Bryony Payne
January 2020

Who or what orig­i­nal­ly inspired you to work in your field of research?

I’ve always been inter­est­ed in how we share our ‘selves’ with the world. Having started as an under­grad­u­ate in lin­guis­tics, I ini­tial­ly looked at how our lan­guage use inter­acts with our self-iden­ti­ty. Since then, my research has become more focused not on what you say, but how you say it, and how your voice itself is an impor­tant and pow­er­ful medium of self-representation.

What do you work on?

I’m inter­est­ed in voices and self-pro­cess­ing. My research asks ques­tions about how your voice makes you, ‘you’ and recent­ly I’ve been asking whether people can be given a new voice and incor­po­rate it into their self-concept.

What did you do using Gorilla, and what did you find?

We know that infor­ma­tion asso­ci­at­ed with our­selves is per­cep­tu­al­ly pri­ori­tised over infor­ma­tion asso­ci­at­ed with other people. That is, we tend to be faster and more accu­rate in per­ceiv­ing a self-related stim­u­lus than an other-related stim­u­lus, which is known as the self-pri­ori­ti­sa­tion effect. This effect has pre­vi­ous­ly been researched by Sui et al. (2012) using a per­cep­tu­al match­ing par­a­digm and, with Gorilla, we were here able to create an online version of this par­a­digm and test self-pri­ori­ti­sa­tion in voices for the first time.

In our tasks, people heard three unfa­mil­iar voices and learned who they belonged to by being told, for instance, ‘This voice belongs to you’, ‘This voice belongs to a friend’, and ‘This voice belongs to a stranger’. Once they’d learned the correct pair­ings, we pre­sent­ed dif­fer­ent com­bi­na­tions of a voice with an iden­ti­ty label, and asked par­tic­i­pants to judge whether it was a correct pairing, or not. If there is a self-pri­ori­ti­sa­tion effect, we’d expect to see that the voice belong­ing to them, the self-voice, would be judged more quickly and accu­rate­ly, rel­a­tive to either the friend-voice or the other-voice (Experiment 1).

Take a look at our study on Gorilla Open Materials

And that’s exactly what we found! It’s impor­tant to remem­ber, however, that it’s not their real self-voice! All the voices used in this par­a­digm are unfa­mil­iar to them before they start so this pri­ori­ti­sa­tion effect shows that the new self-voice has been per­ceived as more rel­e­vant to them than the others despite being equally unfamiliar.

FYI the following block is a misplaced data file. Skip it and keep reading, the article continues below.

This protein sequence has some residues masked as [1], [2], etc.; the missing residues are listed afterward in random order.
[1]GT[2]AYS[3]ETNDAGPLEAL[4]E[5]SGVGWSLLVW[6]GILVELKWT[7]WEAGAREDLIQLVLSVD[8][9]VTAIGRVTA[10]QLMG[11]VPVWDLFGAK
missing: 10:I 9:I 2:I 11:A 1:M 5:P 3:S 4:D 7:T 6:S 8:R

To test what other factors could influ­ence this pri­ori­ti­sa­tion, we ran two further ver­sions of the same experiment on Gorilla. In Experiment 2, we gave par­tic­i­pants a new self-voice that was more similar to their real voice (i.e. gender-matched) while, in Experiment 3, we asked par­tic­i­pants to first choose which voice they wanted to become their new self-voice.

We found a self-pri­ori­ti­sa­tion effect in all three exper­i­ments. The impact of choos­ing your voice (Experiment 3) had a greater effect on self-pri­ori­ti­sa­tion than the sim­i­lar­i­ty of phys­i­cal prop­er­ties between voice and the par­tic­i­pant (Experiment 2).

“This pri­ori­ti­sa­tion effect shows that the new self-voice has been per­ceived as more rel­e­vant to them than the others despite being equally unfamiliar.”

Did you include any special fea­tures in your study to ensure good quality data? If so, what did you do?

We used a head­phone screen­ing (designed by Woods, Siegel, Traer & McDer­mott, 2017) to check people were using head­phones while doing the study remote­ly and so ensure the audi­to­ry stimuli were being heard prop­er­ly. We didn’t use atten­tion checks this time but did use exclu­sion cri­te­ria based on performance.